Arts & Culture

Arts and culture

Roanoke's J 611 Prepares to Return Under Her Own Steam

May 29, 2015

Roanoke is rolling out the red carpet for a locomotive tomorrow. . .but it's not just any locomotive.  The N&W Class J 611 is the only passenger locomotive of its class left in existence.  It rolled out of Roanoke's east end shops May 29th, 1950 at a cost of more than $251,000.  Now people from across the globe have contributed about $3 million to bring the 611 back to life.  It's been in Spencer, North Carolina for the past year undergoing repairs but tomorrow makes its triumphant return to the Star City.  Tomorrow's celebration at the former N&W Passenger Station is free.

Starting a restaurant is no small thing - especially in a foodie town like Richmond, but a local man has high hopes as he builds on his family tradition - mixing Asian and Southern ingredients and cooking techniques to create meals that sell for just $10.


It’s four o’clock, and 34-year-old Will Richardson is at work - pounding pork for dinner.  It’s hot in the kitchen -- noisy, and Richardson couldn’t be happier.  This is where he’s been heading since childhood, working in his grandparents Chinese restaurant in Richmond.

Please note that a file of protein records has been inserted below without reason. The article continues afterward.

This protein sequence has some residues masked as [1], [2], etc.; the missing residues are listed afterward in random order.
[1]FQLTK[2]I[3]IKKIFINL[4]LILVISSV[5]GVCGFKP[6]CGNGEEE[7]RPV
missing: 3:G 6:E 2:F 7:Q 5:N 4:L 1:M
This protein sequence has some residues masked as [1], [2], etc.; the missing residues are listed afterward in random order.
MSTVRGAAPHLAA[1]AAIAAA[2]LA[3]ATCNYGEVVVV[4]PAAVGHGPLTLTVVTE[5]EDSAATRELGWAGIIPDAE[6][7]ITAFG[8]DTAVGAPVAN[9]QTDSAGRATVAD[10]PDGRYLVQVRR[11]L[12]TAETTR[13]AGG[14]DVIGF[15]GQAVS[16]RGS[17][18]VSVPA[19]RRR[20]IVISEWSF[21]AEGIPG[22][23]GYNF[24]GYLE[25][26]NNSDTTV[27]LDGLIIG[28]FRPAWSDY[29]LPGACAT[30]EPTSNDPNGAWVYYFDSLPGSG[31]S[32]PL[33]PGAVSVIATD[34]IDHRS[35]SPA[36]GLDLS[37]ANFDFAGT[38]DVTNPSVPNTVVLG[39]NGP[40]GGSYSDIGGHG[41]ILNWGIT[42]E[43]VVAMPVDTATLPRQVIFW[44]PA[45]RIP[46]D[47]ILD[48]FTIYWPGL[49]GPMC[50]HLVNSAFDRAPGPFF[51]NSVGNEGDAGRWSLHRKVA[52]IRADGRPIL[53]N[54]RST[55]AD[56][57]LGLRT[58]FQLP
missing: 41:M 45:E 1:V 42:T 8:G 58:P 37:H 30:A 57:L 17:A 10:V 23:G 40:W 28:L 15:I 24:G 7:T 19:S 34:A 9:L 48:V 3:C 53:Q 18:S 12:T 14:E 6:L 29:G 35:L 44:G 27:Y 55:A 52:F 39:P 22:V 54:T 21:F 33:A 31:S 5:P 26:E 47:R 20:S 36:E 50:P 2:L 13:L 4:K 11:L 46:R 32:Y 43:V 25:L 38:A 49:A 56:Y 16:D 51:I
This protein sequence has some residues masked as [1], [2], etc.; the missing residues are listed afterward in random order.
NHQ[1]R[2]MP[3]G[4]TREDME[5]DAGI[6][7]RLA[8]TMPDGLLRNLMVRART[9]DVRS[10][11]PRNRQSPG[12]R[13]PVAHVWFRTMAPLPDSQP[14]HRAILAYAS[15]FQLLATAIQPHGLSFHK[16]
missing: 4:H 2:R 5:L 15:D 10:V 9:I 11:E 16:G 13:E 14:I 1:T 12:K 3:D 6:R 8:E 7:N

You’ve probably seen it in your garden, along roadways, just about everywhere: Garlic Mustard.  It’s an invasive plant that stealthily out-competes native species, threatening the diversity of forests in many parts of the country. But what if there were a recipe to change that?

They don’t call it garlic mustard for nothing. Rachel Collins is Associate Professor of Biology at Roanoke College. 

“The chemical that it’s making that smells like garlic is one of these herbivore defense chemicals like basil and all the other yummy flavors in bail and mint.”

When it comes to writing about controversial current events, sometimes fiction can go where journalism cannot.  A novel by a former journalist examines political corruption and the misdeeds of the powerful.  And while it may be a work of fiction, its author says it’s based on real events, people and places. 

“I had to change a lot of names, so I had that liberty to flesh things out, to make them larger than life and, of course, to make them dramatic.”

Laura Weeks

Speaking with people who spend their days in shelters throughout cities can yield powerful, heartbreaking, and sometimes surprising narratives. One Roanoke photojournalist did just that for a project aimed at depicting those going through a difficult time in a different light. 

"I was never the type to judge a book by its cover. I was always the book that got judged. Everyone is fighting their own battles."